TL/DR If you want your pull requests to be taken seriously you probably need to learn some more advanced git features like interactive rebase and squash.
Fist I wanted to share an article I found when helping folks that struggle with code review/pull request comments like “Can you rebase that” or “I don’t want to see all your workings – please squash your commits”.
If that applies to you, I suggest you have a read of Git Interactive Rebase, Squash, Amend and Other Ways of Rewriting History.
Why are rebase and squash useful?
Because you really should present your code in such a way that it was easy to review if you want a swift and successful review.
If your review has more than 5 or 6 commits then
- Either you have included lots of junk commits like “Teamcity build fix #7” and you should squash those commits and hide them, reviewers don’t care to see those.
- Or the feature might be too big to easily review. Would an in-person code walkthrough be better?
If your commits have rubbish commit titles like “file update”
- Use interactive rebase to change the commit message. The commits should explain the implementation of the feature to the reviewer, not detail the life story of your dev process.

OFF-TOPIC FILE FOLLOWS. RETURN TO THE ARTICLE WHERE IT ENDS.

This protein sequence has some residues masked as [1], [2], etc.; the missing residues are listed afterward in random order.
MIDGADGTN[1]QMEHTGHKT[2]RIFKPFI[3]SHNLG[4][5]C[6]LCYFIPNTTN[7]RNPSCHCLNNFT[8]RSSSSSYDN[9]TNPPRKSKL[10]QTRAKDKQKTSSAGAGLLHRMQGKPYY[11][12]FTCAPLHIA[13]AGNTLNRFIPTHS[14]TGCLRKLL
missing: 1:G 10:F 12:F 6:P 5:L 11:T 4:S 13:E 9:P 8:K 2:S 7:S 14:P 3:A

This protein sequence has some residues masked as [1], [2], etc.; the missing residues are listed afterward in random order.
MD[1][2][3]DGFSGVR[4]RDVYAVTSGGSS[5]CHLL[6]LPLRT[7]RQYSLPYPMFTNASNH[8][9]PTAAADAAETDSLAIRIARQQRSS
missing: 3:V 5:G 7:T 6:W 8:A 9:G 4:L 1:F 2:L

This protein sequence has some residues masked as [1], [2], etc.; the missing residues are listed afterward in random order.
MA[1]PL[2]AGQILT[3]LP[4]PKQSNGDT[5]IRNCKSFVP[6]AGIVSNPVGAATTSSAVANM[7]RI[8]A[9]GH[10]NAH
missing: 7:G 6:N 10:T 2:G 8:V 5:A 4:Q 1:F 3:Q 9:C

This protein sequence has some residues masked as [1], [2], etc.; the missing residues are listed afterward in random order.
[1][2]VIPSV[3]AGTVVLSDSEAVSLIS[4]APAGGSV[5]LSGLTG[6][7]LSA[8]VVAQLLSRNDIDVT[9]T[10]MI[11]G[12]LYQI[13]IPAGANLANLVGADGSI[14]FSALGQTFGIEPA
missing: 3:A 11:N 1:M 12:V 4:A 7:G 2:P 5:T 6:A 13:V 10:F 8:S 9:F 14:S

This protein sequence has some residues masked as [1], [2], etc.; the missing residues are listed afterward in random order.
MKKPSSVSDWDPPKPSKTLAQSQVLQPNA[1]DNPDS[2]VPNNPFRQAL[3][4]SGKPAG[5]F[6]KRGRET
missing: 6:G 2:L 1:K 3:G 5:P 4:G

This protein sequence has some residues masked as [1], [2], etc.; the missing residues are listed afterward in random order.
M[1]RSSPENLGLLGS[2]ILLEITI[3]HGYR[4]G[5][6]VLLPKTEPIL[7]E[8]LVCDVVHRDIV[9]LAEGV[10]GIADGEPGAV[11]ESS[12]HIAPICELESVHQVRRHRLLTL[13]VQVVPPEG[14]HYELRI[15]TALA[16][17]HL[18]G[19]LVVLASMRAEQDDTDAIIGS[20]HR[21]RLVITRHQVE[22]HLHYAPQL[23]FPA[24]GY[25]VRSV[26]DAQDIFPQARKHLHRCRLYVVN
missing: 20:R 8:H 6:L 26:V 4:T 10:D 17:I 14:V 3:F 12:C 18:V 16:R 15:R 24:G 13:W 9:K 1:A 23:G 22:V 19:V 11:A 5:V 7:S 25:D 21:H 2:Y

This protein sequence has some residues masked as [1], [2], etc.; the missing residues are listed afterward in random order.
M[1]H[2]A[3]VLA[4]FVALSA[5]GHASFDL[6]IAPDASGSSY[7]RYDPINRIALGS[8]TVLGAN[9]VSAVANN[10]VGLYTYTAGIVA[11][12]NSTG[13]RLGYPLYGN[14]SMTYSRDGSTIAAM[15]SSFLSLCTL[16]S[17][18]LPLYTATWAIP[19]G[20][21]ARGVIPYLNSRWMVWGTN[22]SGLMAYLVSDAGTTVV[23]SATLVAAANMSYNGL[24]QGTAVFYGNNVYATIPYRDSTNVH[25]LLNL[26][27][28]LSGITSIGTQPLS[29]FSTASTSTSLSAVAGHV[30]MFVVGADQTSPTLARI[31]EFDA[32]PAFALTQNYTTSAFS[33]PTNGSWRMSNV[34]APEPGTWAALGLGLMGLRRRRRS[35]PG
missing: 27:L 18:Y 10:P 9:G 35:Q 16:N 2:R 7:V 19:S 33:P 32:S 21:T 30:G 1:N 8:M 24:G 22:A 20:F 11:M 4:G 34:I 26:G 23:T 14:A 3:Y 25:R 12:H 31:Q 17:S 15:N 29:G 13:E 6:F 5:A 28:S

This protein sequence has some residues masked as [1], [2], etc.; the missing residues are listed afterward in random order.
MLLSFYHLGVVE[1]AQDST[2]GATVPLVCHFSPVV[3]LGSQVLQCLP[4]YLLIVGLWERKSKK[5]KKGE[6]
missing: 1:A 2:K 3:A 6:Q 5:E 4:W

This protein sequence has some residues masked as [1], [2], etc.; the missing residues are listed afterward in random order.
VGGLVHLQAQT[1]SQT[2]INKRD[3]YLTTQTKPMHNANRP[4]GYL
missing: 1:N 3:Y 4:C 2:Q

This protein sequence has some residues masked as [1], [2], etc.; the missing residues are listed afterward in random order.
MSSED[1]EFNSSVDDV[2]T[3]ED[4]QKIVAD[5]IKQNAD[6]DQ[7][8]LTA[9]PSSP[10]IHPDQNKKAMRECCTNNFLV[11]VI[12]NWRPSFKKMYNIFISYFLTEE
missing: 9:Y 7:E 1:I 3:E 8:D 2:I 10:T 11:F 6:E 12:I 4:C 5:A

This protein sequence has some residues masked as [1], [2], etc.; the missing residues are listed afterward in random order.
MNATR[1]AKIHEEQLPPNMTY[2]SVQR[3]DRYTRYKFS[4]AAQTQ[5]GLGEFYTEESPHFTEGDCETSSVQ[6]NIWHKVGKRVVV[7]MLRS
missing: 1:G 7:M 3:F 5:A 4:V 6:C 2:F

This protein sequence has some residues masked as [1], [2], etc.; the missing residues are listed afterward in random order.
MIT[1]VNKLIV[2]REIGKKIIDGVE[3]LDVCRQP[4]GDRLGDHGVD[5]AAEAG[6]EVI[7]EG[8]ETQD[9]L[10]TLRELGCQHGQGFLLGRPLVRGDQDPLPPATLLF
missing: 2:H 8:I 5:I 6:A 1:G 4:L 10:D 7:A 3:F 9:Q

- Use interactive rebase to reorder or squash the commits so they make more sense
Have you actually ever tried to review your own code? Do you think it is really ready and ‘Easy to review’?
- Try and create the pull request but assign it to yourself. Have a look – could you review that? When you think it is really ready for review, edit the request and assign it to the reviewer.
And lastly make sure your code is up to date before sending for review
- Rebase your feature branch above master/latest release branch regularly – probably daily is best
- If you cannot rebase because of conflict ensure you have merged master (or the release branch) into your branch before you request a merge back into master so it is clear it it current and will merge back cleanly.
Hope that helps you craft a lovely pull requests.